Ass Trash

This is the stuff that leads me to despair. I am willing to ask for help, no one is willing to lend it. But they are sooo fast to judge and criticize. Weird thing is, if I purposely walked into a tree chipper, I’d have visible wounds and they’d all clamor to help. But mental illness isn’t real in their world, it’s a character flaw.

Is it any wonder I prefer the company of cats and kids? They don’t judge.

Another irritation…Now that I am on the mood upswing, suddenly R wants me around the shop. Cos Kenny is working and he has no company, and my current mood amuses him. Yet during my darkest hour…He didn’t want anything to do with me. Kinda like when we lived together.I’m good as long as I’m not sick, then it’s time to shun me.

I sometimes wish I could sue them all for the emotional trauma they inflict. They’re clueless as to the damage they do. Intentional or not. I mean, how the fuck do you think you get damaged and have personality disorders and unsavory traits? Usually because something has happened often enough to brainwash or traumatize you. Or people ostracize and fail you over and over again. THEY do the damage and I am the one stuck with all the dysfunctional labels and it’s me who has to clean up THEIR mess.

I am not absolving my own faults. But I sure as hell didn’t give myself an inferiority complex or fear of people. That would be nine years of being called names, spit  on, and bullied for no reason other than I didn’t fit the redneck mold. You move on, but you never get over it. I am the posterchild for “bullying is not “kids will be kids”. It is NOT harmless.

Nor is being rejected for having an illness.

Ass  trash.

****Did I link to you enough, Rebecca? :p


Neurotic People Prefer Inaction

A recent study published in the April edition of The Journal of Personality suggests that people who are neurotic avoid making decisions that can improve their lives and accomplish their goals. Why do they avoid these decisions? Well, based on the study, they don’t accomplish acting towards their goals because they don’t want to. or […]

Thud

Recently I was in a collision with a car. I was cycling down a main road when I saw a car in a side road, edging too far forward to join the flow of traffic, advance into my path, into the path of the oncoming traffic.There was nothing I could do – I was at most 3 metres away. I tried to brake, but nothing could avert the thud of dread and relief as my front wheel hit the driver’s door. I leant forward, my legs astride my bike, my let arm  against the driver’s window staring at her in disbelief, anger and relief in my yellow cycling jacket. After half an hour, or maybe a few seconds, the opening and closing of her lips and the darting movement of her terrified pupils pierced the window and I heard her say ‘I’m sorry, I didn’t see you.’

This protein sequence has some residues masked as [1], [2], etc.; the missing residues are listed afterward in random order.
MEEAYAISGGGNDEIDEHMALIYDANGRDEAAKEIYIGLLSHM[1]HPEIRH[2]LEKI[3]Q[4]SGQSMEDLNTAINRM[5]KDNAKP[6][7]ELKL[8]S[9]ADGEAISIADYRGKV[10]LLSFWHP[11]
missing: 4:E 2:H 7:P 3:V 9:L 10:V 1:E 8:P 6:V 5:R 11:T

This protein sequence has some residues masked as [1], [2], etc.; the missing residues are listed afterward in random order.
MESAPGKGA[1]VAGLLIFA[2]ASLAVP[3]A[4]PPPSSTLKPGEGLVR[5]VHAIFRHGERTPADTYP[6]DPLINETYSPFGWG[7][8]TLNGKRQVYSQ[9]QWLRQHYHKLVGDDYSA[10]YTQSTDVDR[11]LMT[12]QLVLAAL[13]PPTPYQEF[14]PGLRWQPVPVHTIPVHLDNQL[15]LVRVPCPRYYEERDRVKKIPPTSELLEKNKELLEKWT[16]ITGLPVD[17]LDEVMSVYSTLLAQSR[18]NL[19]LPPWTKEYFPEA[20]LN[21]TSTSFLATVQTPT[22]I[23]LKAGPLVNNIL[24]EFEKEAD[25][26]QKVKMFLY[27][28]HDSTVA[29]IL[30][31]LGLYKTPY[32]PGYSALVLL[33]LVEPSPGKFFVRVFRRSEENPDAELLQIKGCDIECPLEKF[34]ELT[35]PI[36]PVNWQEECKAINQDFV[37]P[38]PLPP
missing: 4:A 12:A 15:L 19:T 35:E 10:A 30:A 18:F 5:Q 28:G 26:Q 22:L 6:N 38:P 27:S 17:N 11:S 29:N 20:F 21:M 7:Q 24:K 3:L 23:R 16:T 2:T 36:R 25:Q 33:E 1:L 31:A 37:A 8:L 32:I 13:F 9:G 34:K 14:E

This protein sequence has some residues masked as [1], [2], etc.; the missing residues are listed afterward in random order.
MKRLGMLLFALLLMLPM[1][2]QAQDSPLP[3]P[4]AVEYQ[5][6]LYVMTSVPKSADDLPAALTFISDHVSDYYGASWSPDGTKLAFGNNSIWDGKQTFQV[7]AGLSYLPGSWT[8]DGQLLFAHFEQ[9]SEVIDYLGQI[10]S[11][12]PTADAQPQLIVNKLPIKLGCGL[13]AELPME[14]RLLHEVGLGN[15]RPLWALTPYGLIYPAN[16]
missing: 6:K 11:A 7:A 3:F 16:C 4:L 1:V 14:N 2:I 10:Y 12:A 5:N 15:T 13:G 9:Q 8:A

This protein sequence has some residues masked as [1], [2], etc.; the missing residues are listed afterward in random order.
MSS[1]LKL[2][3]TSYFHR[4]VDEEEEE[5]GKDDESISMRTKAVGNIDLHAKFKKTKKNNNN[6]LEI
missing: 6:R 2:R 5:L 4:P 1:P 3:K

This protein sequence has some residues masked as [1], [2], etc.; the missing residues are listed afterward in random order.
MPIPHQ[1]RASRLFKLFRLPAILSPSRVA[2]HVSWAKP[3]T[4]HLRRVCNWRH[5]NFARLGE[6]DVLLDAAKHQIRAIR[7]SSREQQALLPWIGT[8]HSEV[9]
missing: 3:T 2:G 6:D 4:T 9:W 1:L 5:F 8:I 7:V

I took my hand away from her window and she moved off across the traffic. I put my feet back on the pedals and moved forwards. A few metres further on and the traffic came to a halt as the lights turned to red, and a traffic warden on the pavement beside me asked if I was alright.

In truth I had been lucky. My bike was undamaged (the last time I had had a slow motion altercation with a car – several years ago – my bike was written off). I was shaken but otherwise intact. I cycled on to the shops, ran my errands, returned home, and told my family what had happened. Naturally they were concerned, sympathetic and relieved that it had not been more serious.

I kept cycling about town as usual, cycling down the same road where it had happened.

Life went on. Everything had changed.

I hadn’t been hurt, my bike was in good working order. My confidence hadn’t been dented. I wasn’t sure why, but I kept thinking about my leaning against the car with my left hand in it’s fingerless cycling glove splayed against the window.  I saw her silent mouth moving, her pupils fidgeting, uncertain, with nowhere to go.